How much is the lack of retention evidence costing trial teams in Ireland and the UK?

Ellen Murphy* (Corresponding Author), Frances Shiely, Shaun Treweek

*Corresponding author for this work

Research output: Contribution to journalArticlepeer-review

1 Citation (Scopus)
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Abstract

Background
Evidence to support the use of many retention strategies in clinical trials is lacking. Despite this, trial teams still need to have some form of retention strategy in their trials to try and avoid high attrition rates. This study aimed to estimate how much this lack of retention evidence might be costing trials in Ireland and the UK.

Methods
We selected the top ten most routinely used retention strategies by Clinical Trial Units in the UK and made assumptions as to how each of these strategies was most likely to be implemented and the costs involved in doing this. We applied our costing model to a hypothetical trial scenario in both Ireland and the UK as well as to three published trial protocols. We developed the costing model and calculated the costs in Microsoft Excel.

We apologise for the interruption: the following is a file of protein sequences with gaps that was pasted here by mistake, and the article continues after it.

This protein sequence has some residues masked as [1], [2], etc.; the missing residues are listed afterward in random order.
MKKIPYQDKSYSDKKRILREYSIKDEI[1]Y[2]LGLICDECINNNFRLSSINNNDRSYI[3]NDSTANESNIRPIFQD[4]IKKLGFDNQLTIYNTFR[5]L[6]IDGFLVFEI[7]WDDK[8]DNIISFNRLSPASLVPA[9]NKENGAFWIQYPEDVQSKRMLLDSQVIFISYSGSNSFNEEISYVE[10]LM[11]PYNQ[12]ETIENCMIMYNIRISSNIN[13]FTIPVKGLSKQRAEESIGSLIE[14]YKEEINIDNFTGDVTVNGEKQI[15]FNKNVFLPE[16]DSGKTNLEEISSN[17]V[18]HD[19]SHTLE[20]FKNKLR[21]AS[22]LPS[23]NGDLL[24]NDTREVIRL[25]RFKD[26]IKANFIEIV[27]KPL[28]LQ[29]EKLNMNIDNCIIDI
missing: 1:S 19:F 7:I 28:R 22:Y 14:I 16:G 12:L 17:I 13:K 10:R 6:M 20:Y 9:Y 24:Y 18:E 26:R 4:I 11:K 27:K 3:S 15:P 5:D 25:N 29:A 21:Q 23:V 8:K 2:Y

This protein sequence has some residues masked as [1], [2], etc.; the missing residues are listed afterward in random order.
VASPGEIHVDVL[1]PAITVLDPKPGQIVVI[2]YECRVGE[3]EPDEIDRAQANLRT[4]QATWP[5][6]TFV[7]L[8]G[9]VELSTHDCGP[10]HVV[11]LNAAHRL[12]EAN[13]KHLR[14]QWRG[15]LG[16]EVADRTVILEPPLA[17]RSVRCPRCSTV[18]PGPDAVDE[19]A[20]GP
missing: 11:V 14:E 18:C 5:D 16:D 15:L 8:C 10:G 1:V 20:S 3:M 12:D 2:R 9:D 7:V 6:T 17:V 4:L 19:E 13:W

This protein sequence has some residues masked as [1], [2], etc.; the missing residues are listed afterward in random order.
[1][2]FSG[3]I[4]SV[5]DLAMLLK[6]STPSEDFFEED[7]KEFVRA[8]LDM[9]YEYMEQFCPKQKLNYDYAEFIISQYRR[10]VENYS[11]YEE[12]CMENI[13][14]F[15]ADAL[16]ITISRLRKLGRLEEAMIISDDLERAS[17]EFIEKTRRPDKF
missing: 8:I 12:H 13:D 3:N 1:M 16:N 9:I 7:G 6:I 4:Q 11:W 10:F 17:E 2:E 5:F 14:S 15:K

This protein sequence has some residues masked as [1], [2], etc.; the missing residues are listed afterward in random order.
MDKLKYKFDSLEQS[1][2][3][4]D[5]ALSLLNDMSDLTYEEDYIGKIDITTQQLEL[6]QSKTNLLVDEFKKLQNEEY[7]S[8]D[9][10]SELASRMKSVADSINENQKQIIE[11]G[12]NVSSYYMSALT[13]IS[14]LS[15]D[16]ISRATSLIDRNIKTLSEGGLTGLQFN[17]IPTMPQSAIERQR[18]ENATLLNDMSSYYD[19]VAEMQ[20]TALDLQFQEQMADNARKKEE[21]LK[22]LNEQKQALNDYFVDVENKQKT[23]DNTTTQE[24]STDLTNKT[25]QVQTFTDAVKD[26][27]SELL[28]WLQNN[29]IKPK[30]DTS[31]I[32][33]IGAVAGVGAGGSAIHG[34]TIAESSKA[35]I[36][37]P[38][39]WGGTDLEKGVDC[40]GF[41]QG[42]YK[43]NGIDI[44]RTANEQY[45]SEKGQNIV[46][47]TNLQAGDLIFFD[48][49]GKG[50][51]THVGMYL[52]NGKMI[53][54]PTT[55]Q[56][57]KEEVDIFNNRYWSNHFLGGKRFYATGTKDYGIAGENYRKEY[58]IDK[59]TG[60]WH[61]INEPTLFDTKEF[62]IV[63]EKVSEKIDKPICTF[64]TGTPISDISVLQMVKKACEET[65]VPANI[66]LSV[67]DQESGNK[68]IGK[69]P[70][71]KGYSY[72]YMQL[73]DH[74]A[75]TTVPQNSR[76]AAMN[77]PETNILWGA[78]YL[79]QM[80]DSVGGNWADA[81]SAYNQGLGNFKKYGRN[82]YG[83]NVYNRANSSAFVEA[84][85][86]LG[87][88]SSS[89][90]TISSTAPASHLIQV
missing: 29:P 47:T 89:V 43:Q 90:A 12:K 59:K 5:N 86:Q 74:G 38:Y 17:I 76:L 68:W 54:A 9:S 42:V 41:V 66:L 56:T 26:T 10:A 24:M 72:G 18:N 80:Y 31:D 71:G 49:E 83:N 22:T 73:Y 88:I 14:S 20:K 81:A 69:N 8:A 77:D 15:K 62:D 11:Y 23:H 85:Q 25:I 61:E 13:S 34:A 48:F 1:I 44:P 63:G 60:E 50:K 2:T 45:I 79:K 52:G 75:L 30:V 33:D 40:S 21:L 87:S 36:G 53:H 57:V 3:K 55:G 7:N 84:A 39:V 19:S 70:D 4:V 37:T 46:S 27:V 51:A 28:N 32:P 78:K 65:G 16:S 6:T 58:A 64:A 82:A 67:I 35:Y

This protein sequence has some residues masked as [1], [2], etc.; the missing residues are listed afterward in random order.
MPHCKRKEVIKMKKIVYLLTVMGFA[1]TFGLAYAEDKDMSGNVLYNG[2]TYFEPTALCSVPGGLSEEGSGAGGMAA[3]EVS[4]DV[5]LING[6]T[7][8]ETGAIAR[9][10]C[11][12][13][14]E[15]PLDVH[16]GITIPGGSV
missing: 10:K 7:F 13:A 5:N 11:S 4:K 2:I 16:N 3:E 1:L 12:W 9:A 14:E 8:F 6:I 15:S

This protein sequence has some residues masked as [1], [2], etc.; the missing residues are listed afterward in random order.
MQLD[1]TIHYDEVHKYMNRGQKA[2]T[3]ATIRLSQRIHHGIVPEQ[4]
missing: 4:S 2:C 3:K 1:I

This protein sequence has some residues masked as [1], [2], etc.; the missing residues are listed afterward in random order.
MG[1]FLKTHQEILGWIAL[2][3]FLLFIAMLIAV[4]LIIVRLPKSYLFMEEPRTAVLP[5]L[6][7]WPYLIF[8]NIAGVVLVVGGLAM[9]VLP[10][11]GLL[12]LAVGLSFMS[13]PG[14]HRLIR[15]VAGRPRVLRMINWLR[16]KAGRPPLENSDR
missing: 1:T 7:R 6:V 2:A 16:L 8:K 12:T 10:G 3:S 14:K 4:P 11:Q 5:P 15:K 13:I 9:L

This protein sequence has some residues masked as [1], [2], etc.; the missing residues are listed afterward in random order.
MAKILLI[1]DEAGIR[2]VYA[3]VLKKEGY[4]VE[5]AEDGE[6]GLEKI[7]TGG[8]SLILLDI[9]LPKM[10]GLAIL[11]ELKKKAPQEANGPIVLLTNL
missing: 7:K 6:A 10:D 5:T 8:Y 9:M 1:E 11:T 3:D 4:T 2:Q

Results
Retention strategies were often poorly specified, meaning we had to make assumptions about implementation and in some cases about the strategy itself. Based on our assumptions, some retention strategies can be extremely expensive; some of the costliest strategies included “data collection scheduled with routine care” (€900–€32,503.25), “a timeline of participant visits for sites”—with integrated participant reminder (€304.74–€14,803.70), and “routine site visits by CTU staff” and “investigator meetings face to face”, both costing (€777.67–€14,753.48). Others such as “telephone reminders for questionnaire response” (€34.58–€568.62), “a timeline of participant visits for sites”—site reminder alone (€79.18–€112.23), and “targeted recruitment of sites/GPs” (€30–€1620) were less costly compared to the other strategies.

Discussion
The resources invested in the use of some retention strategies may outweigh known or imagined benefits on retention. Where benefits are currently unknown, evaluation should be a priority.

Conclusion
More evaluation of the effectiveness and cost of trial retention strategies is needed to avoid widespread use of strategies that are both expensive and ineffective.
Original languageEnglish
Article number396
Number of pages13
JournalTrials
Volume23
Early online date12 May 2022
DOIs
Publication statusPublished - 12 May 2022

Keywords

  • Randomised trials
  • Trial retention
  • Retention strategies
  • Cost

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